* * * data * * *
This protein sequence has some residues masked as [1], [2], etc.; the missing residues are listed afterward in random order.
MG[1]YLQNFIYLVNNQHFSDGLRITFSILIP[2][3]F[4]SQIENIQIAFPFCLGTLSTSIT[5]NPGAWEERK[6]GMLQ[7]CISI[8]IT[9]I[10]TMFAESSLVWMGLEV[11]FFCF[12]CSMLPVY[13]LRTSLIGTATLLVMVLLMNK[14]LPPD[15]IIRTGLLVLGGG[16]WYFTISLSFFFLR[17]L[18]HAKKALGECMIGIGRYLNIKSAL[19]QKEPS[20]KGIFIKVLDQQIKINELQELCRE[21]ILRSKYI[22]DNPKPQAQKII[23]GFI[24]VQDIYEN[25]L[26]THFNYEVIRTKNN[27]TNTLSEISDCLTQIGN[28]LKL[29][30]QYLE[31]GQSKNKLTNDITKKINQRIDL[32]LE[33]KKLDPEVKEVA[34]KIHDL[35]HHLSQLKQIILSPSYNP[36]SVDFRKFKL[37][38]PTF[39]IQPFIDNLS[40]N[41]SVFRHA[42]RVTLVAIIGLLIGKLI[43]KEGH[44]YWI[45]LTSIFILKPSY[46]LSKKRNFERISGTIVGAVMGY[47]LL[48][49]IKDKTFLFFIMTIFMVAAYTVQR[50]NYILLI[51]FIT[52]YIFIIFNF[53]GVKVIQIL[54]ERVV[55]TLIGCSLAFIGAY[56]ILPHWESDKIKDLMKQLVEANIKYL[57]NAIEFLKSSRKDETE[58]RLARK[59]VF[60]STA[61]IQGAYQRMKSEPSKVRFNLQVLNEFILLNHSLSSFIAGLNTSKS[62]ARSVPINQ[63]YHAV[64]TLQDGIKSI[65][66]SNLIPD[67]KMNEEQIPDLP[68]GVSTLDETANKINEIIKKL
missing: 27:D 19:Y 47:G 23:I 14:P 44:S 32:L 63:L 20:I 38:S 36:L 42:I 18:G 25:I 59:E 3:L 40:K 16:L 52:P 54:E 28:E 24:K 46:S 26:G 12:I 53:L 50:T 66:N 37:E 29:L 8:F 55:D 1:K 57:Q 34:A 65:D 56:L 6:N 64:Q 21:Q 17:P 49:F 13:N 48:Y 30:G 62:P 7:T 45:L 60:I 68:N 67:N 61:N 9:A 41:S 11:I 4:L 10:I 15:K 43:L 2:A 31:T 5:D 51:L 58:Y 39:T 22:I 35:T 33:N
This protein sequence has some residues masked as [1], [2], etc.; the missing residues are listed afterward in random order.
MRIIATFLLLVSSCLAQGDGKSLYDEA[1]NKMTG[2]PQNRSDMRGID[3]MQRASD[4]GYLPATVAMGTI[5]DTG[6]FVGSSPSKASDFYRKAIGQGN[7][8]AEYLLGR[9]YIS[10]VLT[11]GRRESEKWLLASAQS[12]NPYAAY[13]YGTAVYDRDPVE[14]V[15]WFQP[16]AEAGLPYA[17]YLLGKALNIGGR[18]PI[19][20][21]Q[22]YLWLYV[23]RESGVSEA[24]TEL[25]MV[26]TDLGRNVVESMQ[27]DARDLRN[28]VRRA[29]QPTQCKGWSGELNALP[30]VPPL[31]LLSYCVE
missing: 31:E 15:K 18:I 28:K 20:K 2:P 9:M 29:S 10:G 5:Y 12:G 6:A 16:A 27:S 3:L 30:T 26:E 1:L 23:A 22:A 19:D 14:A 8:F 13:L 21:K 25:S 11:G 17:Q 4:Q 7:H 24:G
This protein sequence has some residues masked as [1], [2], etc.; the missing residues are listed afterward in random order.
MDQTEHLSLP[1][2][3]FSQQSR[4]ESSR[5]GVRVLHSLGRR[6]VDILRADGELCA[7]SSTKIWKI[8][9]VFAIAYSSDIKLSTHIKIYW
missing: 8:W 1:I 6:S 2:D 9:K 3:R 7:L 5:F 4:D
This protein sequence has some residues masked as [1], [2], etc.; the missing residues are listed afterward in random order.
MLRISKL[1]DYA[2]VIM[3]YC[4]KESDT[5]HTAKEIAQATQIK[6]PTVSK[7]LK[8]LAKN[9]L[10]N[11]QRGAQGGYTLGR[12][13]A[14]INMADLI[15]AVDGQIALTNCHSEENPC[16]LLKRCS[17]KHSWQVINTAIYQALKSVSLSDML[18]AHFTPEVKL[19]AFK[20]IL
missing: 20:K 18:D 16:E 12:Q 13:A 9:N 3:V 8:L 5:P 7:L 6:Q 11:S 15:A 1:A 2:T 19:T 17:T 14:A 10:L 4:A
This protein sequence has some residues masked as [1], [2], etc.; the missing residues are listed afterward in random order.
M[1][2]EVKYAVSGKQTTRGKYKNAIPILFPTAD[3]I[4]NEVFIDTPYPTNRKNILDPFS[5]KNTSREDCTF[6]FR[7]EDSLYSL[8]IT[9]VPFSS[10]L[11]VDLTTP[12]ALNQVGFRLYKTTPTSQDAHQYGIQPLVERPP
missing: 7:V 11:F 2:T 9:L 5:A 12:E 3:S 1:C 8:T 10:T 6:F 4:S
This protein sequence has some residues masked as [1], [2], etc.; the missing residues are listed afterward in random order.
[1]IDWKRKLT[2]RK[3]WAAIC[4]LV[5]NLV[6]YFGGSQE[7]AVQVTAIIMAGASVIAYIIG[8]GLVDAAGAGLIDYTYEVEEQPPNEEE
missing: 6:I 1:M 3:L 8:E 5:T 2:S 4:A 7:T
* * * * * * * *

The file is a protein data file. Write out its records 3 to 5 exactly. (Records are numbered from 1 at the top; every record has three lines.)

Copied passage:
This protein sequence has some residues masked as [1], [2], etc.; the missing residues are listed afterward in random order.
MDQTEHLSLP[1][2][3]FSQQSR[4]ESSR[5]GVRVLHSLGRR[6]VDILRADGELCA[7]SSTKIWKI[8][9]VFAIAYSSDIKLSTHIKIYW
missing: 8:W 1:I 6:S 2:D 9:K 3:R 7:L 5:F 4:D
This protein sequence has some residues masked as [1], [2], etc.; the missing residues are listed afterward in random order.
MLRISKL[1]DYA[2]VIM[3]YC[4]KESDT[5]HTAKEIAQATQIK[6]PTVSK[7]LK[8]LAKN[9]L[10]N[11]QRGAQGGYTLGR[12][13]A[14]INMADLI[15]AVDGQIALTNCHSEENPC[16]LLKRCS[17]KHSWQVINTAIYQALKSVSLSDML[18]AHFTPEVKL[19]AFK[20]IL
missing: 20:K 18:D 16:E 12:Q 13:A 9:N 3:V 8:L 5:P 7:L 6:Q 11:S 15:A 1:A 2:T 19:T 17:T 14:A 10:L 4:A
This protein sequence has some residues masked as [1], [2], etc.; the missing residues are listed afterward in random order.
M[1][2]EVKYAVSGKQTTRGKYKNAIPILFPTAD[3]I[4]NEVFIDTPYPTNRKNILDPFS[5]KNTSREDCTF[6]FR[7]EDSLYSL[8]IT[9]VPFSS[10]L[11]VDLTTP[12]ALNQVGFRLYKTTPTSQDAHQYGIQPLVERPP
missing: 7:V 11:F 2:T 9:L 5:A 12:E 3:S 1:C 8:T 10:T 6:F 4:S